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Proficient vs. Fluent: which is the higher requirement (in a job ad)?
Thread poster: Mikhail Kropotov

Mikhail Kropotov  Identity Verified
Russian Federation
Local time: 15:47
Member (2005)
English to Russian
+ ...
Jul 19, 2019

Hello,

We routinely post job ads where we require applicants to have a certain command of English, including both spoken and written English. Some roles require a better command of English than others. We need to be sure we're using the terms Proficient and Fluent correctly to make the difference clear.

Can you please cite any "official" definitions of these terms? Information from renowned authorities in English language instruction and certification would be preferred
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Hello,

We routinely post job ads where we require applicants to have a certain command of English, including both spoken and written English. Some roles require a better command of English than others. We need to be sure we're using the terms Proficient and Fluent correctly to make the difference clear.

Can you please cite any "official" definitions of these terms? Information from renowned authorities in English language instruction and certification would be preferred.

Thank you so much!
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Jessica Noyes  Identity Verified
United States
Local time: 08:47
Member
Spanish to English
+ ...
ACTFL American Council on the Teaching of Foreign Languages Jul 19, 2019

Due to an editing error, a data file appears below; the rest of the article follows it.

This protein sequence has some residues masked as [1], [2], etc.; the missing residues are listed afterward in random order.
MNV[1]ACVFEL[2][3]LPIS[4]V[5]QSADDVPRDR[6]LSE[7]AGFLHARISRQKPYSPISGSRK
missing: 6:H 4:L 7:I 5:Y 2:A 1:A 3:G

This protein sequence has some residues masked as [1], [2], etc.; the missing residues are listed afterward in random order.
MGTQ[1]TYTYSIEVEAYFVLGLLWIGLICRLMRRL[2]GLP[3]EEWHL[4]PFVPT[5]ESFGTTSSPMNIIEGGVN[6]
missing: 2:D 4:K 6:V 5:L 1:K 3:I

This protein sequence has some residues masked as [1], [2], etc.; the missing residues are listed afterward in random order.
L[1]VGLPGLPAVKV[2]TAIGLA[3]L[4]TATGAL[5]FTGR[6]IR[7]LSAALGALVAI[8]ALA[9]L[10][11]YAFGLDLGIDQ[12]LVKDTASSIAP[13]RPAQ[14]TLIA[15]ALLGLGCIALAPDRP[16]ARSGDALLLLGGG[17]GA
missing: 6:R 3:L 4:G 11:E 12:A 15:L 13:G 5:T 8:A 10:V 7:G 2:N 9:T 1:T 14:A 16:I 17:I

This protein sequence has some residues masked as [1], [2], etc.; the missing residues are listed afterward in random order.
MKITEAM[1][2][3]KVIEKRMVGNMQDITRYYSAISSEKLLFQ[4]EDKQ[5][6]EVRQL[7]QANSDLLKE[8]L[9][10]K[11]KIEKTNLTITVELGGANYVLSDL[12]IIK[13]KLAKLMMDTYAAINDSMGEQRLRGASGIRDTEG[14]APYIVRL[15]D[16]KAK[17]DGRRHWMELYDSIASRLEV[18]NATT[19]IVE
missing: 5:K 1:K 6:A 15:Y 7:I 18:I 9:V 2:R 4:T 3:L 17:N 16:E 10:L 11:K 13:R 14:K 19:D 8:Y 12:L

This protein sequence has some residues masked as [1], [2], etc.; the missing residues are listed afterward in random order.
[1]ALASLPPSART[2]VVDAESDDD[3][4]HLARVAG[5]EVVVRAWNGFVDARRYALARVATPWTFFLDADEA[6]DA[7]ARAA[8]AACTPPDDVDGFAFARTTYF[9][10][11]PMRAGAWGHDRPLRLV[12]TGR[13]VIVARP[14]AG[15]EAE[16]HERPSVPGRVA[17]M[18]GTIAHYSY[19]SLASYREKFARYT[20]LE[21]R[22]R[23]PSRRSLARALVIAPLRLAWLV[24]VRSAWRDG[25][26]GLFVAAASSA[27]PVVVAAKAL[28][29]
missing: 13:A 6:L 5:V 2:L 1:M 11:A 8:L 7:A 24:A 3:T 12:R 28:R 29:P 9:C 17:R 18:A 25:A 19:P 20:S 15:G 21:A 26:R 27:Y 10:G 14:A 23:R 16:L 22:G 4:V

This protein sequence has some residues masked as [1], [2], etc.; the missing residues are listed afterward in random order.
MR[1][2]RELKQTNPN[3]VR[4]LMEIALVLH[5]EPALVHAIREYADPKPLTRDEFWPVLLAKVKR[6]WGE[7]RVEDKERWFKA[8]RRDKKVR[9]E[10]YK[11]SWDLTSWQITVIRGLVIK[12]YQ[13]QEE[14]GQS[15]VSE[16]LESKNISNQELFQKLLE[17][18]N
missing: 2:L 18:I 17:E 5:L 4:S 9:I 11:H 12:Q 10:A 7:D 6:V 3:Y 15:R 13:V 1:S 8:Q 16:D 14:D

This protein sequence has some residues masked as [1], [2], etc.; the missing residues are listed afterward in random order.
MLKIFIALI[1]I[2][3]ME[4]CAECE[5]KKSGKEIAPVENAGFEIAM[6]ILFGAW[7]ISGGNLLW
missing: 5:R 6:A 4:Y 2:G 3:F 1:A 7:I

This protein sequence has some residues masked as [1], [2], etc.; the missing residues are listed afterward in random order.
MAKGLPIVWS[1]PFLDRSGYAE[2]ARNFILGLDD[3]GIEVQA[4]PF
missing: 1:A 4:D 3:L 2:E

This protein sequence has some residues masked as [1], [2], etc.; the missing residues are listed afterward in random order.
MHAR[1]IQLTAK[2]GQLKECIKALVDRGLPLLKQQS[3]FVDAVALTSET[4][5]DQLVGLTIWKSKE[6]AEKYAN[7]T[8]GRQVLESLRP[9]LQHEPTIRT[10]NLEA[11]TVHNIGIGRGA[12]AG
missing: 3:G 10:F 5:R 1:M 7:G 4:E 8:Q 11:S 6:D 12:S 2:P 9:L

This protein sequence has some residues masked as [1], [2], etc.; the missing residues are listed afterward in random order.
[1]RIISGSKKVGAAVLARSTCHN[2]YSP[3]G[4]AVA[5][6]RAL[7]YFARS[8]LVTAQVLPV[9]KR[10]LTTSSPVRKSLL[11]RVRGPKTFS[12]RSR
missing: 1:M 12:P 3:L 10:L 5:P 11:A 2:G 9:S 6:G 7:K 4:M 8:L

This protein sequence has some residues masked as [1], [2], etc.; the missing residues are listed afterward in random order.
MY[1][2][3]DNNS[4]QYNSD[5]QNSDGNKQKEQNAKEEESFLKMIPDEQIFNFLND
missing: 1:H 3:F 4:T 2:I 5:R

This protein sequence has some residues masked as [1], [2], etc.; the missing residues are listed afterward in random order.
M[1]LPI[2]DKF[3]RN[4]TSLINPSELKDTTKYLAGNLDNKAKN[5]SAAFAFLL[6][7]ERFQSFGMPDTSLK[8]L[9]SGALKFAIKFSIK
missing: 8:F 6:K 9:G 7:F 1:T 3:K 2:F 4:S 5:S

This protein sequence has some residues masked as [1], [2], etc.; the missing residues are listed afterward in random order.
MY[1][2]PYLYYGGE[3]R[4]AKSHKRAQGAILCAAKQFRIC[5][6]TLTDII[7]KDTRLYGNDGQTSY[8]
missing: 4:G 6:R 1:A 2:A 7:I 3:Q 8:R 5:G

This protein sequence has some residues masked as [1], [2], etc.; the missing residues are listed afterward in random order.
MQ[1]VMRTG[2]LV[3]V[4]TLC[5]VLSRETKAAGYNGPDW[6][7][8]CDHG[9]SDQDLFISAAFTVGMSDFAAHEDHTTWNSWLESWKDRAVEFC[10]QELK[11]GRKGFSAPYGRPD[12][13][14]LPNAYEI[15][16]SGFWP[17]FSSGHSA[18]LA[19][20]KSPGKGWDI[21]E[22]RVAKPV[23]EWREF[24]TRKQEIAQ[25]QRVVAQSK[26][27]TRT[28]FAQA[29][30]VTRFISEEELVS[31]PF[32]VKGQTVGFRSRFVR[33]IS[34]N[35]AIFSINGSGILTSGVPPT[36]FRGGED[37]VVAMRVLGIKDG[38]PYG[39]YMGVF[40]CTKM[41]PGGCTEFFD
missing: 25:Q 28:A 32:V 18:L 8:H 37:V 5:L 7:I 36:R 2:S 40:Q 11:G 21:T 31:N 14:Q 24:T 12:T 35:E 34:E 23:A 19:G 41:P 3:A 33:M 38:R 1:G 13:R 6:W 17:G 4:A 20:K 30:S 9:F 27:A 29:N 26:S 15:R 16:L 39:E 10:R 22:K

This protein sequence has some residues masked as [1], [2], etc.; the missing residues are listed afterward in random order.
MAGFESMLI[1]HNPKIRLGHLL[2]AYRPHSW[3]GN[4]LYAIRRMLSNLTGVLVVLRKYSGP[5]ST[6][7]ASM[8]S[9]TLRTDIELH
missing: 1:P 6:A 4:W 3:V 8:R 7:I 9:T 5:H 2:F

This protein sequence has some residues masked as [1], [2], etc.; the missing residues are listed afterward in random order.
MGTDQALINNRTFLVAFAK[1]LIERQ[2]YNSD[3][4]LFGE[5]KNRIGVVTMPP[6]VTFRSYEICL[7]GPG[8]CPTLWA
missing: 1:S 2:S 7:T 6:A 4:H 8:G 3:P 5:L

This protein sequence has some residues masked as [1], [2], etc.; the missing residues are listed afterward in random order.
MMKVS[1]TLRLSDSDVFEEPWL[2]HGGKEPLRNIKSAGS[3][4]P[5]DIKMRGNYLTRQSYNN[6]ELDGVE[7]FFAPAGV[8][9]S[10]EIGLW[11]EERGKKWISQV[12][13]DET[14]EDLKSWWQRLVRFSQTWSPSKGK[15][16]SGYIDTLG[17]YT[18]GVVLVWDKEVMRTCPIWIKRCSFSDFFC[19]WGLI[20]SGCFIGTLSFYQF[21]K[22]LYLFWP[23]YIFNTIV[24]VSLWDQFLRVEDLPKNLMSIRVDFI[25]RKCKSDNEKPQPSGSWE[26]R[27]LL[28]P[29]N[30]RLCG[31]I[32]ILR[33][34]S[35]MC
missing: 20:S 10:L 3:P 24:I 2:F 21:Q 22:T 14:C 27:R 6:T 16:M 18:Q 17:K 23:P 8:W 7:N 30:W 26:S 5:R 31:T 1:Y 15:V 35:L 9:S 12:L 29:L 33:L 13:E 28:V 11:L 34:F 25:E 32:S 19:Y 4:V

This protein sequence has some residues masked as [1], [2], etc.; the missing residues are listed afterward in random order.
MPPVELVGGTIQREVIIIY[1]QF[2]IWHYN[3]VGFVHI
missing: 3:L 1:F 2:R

When I was still teaching, at both high school and university levels, the ACTFL Proficiency Guidelines provided a common way to define language skill level in the U.S. On the page cited below you see a chart listing the levels, and you can download a pdf with the descriptors. However, I am not sure whether these are still as much in use as they were then.

So a job requirement might read: "We seek candidates with speaking skills at the Advanced Intermediate level of the ACTFL scale,
... See more
When I was still teaching, at both high school and university levels, the ACTFL Proficiency Guidelines provided a common way to define language skill level in the U.S. On the page cited below you see a chart listing the levels, and you can download a pdf with the descriptors. However, I am not sure whether these are still as much in use as they were then.

So a job requirement might read: "We seek candidates with speaking skills at the Advanced Intermediate level of the ACTFL scale, and writing skills at the Superior level."


https://www.actfl.org/publications/guidelines-and-manuals/actfl-proficiency-guidelines-2012
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Guofei_LIN  Identity Verified
Australia
Local time: 22:47
Chinese
Fluency is part of the proficiency description. Jul 19, 2019

According to the Interagency Language Roundtable scale (https://en.wikipedia.org/wiki/ILR_scale), fluency is part of the proficiency description.

[Edited at 2019-07-19 23:07 GMT]


 

John Fossey  Identity Verified
Canada
Local time: 08:47
Member (2008)
French to English
+ ...
Proficient is less advanced than fluent Jul 20, 2019

There's a good description of the different levels of language ability at https://csb.uncw.edu/cen/docs/determining%20language%20proficiency.pdf

According to this document, a "Proficient" speaker "is very skilled in the use of a language but who uses the language less easily and at a less-advanced level than a native or fluent speaker".


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jyuan_us  Identity Verified
United States
Local time: 08:47
Member (2005)
English to Chinese
+ ...
Why don't you just use "a good command of English" vs "an excellent command of English"? Jul 20, 2019

Most of your potential applicants who are not native in English would not easily distinguish between "being proficient" and "being fluent" anyway. You would run the risk of seeing quite some people understand these words in a way just opposite to what you intend them to mean.

[Edited at 2019-07-20 17:15 GMT]


 


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